- David M. Hale, College football
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The ACC is at its spring midpoint. Miami, Boston College and Duke are done. Georgia Tech, Virginia Tech and Louisville just got started. But for most of the league, the biggest storylines are still playing out.
With that in mind, here's a quick rundown of a few of the biggest issues worth monitoring in the ACC so far this spring:
The injured QBs: Any discussion of the conference's top quarterbacks for 2015 promises to include Deshaun Watson and Marquise Williams, yet neither is taking snaps this spring. Watson tore his ACL late in the regular season, so his absence was no surprise. Instead, it's been his quick recovery that's been newsworthy. Clemson coach Dabo Swinney says Watson is already at 80 percent and should be ready to run summer drills with the rest of the Tigers' offense. Williams, on the other hand, is dealing with a hip injury, and his absence from spring practice was late-breaking news. Still, the QB situation appears far more established at North Carolina than it was a year ago, with Williams clearly the starter once healthy. Nevertheless, the Tigers and Tar Heels have used the spring to develop their backups, and, given that the reigning national champions needed three starters to get through the season, that might end up being a blessing.
The emerging QBs: There weren't many quarterback battles entering the spring, but the few places where jobs were up for grabs appear to have decisive front-runners. At Florida State, the task of replacing Jameis Winston won't be an easy one, but thus far senior Sean Maguire appears to have separated himself from the pack. Redshirt freshman J.J. Cosentino likely will push the competition into the fall, but for now Maguire looks like the favorite. At Boston College, there might be even less drama, with Darius Wade the obvious front-runner. He wrapped up spring practice last weekend with a relatively forgettable performance, but coaches still love his arm and pocket presence, which could bring an added dimension to the Eagles' run-heavy offense. And at Duke, David Cutcliffe gave lip service to an open job, but it appears clear that Thomas Sirk is the heavy favorite. He has just 14 pass attempts to his credit, but he looked like the veteran presence Duke needed this spring, and it's unlikely he'll be unseated atop the depth chart by fall.
FSU's thin linebacking corps: The defense took a big step back for Florida State in 2014, and Charles Kelly's rebuilding job hasn't been made any easier this spring with the departure of four underclassmen for the NFL draft and a litany of injuries -- particularly among the linebackers. Terrance Smith is dealing with turf toe. Reggie Northrup tore his ACL in the Rose Bowl. Matthew Thomas is now out with a shoulder injury. E.J. Levenberry and Kain Daub decided to transfer. That has Kelly plugging in bodies wherever he can find them, and it likely means FSU won't get a real feel for how its defense will look until the fall. That's a big concern for a team that mustered just 17 sacks last season -- ranking 118th nationally.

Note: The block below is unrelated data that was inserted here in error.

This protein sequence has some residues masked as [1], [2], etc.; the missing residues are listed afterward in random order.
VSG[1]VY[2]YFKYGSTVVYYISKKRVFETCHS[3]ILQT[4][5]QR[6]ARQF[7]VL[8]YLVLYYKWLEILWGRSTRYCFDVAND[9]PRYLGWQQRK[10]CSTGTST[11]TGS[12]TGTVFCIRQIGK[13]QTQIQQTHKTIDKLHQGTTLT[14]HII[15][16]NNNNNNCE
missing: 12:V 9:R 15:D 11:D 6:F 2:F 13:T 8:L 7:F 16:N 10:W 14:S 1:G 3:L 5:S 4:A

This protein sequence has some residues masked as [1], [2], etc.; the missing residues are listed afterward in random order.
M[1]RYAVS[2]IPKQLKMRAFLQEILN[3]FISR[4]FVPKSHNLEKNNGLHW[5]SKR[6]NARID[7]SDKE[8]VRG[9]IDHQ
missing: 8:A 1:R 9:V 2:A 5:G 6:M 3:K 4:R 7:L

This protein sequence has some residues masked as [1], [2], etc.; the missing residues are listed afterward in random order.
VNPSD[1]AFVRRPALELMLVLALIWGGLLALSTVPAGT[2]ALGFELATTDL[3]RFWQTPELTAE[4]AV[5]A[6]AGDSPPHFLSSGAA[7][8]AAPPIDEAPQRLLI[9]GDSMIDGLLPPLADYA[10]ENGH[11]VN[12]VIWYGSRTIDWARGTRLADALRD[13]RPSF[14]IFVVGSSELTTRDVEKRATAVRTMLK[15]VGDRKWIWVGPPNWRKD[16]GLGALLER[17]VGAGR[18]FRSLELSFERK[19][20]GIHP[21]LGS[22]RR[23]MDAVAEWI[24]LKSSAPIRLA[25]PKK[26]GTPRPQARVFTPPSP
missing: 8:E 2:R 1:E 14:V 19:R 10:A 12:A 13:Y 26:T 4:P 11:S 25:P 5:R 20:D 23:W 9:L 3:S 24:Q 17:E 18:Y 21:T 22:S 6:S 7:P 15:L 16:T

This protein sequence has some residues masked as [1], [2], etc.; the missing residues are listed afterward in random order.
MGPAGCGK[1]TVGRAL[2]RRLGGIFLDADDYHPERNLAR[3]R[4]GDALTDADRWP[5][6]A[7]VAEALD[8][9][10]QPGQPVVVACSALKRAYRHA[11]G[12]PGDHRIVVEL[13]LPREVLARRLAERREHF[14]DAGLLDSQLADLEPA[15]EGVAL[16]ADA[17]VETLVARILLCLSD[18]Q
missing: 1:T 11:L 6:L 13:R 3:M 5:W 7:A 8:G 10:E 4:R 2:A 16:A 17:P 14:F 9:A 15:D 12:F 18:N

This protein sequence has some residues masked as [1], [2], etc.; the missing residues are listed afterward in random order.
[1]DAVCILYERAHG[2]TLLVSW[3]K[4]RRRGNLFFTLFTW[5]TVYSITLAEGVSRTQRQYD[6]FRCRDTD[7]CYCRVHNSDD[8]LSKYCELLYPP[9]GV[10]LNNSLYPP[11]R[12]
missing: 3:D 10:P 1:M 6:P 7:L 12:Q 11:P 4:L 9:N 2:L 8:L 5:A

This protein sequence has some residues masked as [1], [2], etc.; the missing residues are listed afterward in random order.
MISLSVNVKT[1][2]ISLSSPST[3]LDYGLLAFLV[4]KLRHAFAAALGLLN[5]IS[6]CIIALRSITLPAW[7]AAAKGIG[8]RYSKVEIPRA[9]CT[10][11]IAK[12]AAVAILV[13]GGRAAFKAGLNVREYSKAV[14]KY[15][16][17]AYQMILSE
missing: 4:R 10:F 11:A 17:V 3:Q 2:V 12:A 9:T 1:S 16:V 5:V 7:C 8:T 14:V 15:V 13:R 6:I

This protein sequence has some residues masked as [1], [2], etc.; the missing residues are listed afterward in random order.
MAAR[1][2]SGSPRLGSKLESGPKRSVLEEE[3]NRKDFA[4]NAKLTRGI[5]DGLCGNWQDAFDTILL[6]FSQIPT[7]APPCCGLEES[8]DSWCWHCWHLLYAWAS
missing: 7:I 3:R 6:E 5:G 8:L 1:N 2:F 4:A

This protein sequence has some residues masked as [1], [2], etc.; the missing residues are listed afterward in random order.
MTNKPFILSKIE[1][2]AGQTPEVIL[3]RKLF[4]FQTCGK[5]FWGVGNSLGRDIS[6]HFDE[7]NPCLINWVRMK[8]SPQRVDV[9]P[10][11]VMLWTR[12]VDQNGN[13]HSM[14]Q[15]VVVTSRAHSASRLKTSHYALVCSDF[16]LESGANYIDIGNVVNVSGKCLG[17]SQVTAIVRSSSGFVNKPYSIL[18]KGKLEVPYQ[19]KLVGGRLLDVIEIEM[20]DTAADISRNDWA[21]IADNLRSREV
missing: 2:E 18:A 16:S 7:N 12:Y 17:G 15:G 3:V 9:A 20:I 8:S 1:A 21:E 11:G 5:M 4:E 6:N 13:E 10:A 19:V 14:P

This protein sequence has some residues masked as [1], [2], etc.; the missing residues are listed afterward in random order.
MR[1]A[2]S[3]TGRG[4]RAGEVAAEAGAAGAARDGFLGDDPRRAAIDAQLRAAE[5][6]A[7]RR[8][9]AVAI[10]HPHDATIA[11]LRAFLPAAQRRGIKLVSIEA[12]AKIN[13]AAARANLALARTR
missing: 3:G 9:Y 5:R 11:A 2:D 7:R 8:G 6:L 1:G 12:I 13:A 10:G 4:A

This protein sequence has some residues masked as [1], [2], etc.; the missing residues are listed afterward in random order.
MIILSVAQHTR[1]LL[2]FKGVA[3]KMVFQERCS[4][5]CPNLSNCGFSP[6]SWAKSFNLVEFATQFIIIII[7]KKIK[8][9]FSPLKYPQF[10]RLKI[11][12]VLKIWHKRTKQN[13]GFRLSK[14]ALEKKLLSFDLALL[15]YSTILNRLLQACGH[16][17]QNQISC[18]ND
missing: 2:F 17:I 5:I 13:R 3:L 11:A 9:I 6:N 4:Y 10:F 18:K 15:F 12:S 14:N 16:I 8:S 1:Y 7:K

Notable position swaps: Spring is always a time when we see teams tinker with personnel at some new positions. That's the case at Florida State, where Jalen Ramsey moves from safety to corner, a move that worked well for Lamarcus Joyner two years ago. Running back Ryan Green also moved to corner, giving FSU ample athleticism in the secondary. At NC State, Airius Moore moves from middle linebacker to the weak side, allowing the Wolfpack to showcase their two talented sophomore linebackers, along with Jerod Fernandez. Dane Rogers moved from end to tackle at Clemson in hopes of finding a steady replacement for Grady Jarrett. Dan Crimmins, BC's second-leading returning receiver, could develop into a more dynamic tight end for the Eagles.
More drama at Miami: Brad Kaaya remains an emerging star, but there are ample questions surrounding him at Miami. Stacy Coley remains something of a mystery after an awful 2014 campaign. The options at tight end were inconsistent at best. The revamped offensive line had its share of spring struggles. Tailback Joseph Yearby was suspended for the spring game, and Gus Edwards saw only limited action. Not surprisingly, the spring game ended with a solid defensive performance that included four interceptions.
Hokies' defensive injuries: Virginia Tech promises to have one of the ACC's top defenses in 2015, but it's tough to get much of a read on it this spring. Brandon Facyson, Kendall Fuller, Luther Maddy, Corey Marshall and Ken Ekanem -- all established starters -- are out with injuries. Virginia Tech is using the time to develop depth, but, particularly in the secondary, Bud Foster would love a chance to get things a bit more settled.
Hunt-Days returns for Georgia Tech: The Yellow Jackets' pass rush was a work-in-progress throughout much of last season, but the development of KeShun Freeman and the return of Jabari Hunt-Days this spring could make it an asset in 2015. Hunt-Days missed all of last season because of academic issues, but he's settling back in nicely this spring and could be a wrecking ball for a Tech defense that's looking to make some major strides.
Here's a quick rundown of a few of the biggest issues worth monitoring in the ACC so far this spring: